In Memoriam: Sir Henry Cooper, legendary British boxer, 76
OXTED, England – British boxing legend Sir Henry Cooper died at his son’s home on Sunday, May 1, 2011. He was 76.
The London-born heavyweight was known for a particularly effective left hook known as “Enery’s ‘Ammer” and his knockdown of the young Muhammad Ali, then known as Cassius Clay.
Cooper held the British and European heavyweight boxing titles, and, following his retirement from the sport, continued his career as a television and radio personality. In later years, he retired from commentary on boxing as he became “disillusioned with boxing,” wanting “straight, hard and fast boxing that he was used to from his times.”
Cooper received an OBE in 1969 and a knighthood in 2000. Enormously popular in Britain, he was the first (and is today one of only three people) to win the public vote twice for BBC Sports Personality of the Year Award.
As a youth during the Second World War, Cooper tried his hand at many jobs, including delivering newspapers and recycling golf balls at a local golf course. He started his boxing career in 1949 as an amateur with the Eltham Amateur Boxing Club, and won 73 of 84 contests. At the age of 17, he won the first of two ABA light-heavyweight titles, and before serving in the Army for his two years’ National Service, represented Britain in the 1952 Olympics.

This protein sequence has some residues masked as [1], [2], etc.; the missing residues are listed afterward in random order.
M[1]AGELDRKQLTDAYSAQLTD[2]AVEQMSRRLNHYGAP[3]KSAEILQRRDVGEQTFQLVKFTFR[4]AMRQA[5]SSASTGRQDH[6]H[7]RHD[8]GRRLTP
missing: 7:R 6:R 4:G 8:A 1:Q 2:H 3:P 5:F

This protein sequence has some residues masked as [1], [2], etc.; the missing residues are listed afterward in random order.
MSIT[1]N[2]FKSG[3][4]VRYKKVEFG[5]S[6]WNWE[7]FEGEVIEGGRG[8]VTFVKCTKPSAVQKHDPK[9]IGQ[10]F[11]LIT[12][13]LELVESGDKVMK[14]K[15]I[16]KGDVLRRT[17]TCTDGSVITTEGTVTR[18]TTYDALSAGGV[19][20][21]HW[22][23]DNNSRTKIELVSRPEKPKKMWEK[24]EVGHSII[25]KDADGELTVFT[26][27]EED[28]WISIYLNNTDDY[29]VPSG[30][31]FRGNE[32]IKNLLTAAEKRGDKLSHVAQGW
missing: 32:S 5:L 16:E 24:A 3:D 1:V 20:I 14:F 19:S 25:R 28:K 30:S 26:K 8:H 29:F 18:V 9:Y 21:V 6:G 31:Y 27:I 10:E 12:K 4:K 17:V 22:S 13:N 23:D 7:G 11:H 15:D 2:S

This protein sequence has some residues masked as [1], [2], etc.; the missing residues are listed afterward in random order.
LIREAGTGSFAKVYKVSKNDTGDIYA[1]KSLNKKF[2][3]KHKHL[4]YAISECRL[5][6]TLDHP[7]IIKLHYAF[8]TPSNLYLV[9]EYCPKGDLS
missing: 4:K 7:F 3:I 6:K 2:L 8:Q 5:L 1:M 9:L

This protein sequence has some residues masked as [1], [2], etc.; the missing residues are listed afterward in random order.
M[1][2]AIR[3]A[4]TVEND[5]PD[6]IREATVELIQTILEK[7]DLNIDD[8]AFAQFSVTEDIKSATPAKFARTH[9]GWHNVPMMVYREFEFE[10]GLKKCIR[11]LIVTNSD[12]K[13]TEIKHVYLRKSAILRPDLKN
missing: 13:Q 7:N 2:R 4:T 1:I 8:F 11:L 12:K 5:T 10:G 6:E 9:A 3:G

Henry and his twin brother, George (boxing under the name Jim Cooper), turned professional together under the caring management of Jim Wicks, who was one of boxing’s great characters. Wicks, nicknamed “The Bishop” because of his benign nature, would never allow one of his boxers into the ring if he felt the contender was undermatched. When promoters were trying to match Henry with Sonny Liston, Wicks famously said: “I would not allow ‘Enery into the same room as him, let alone the same ring.”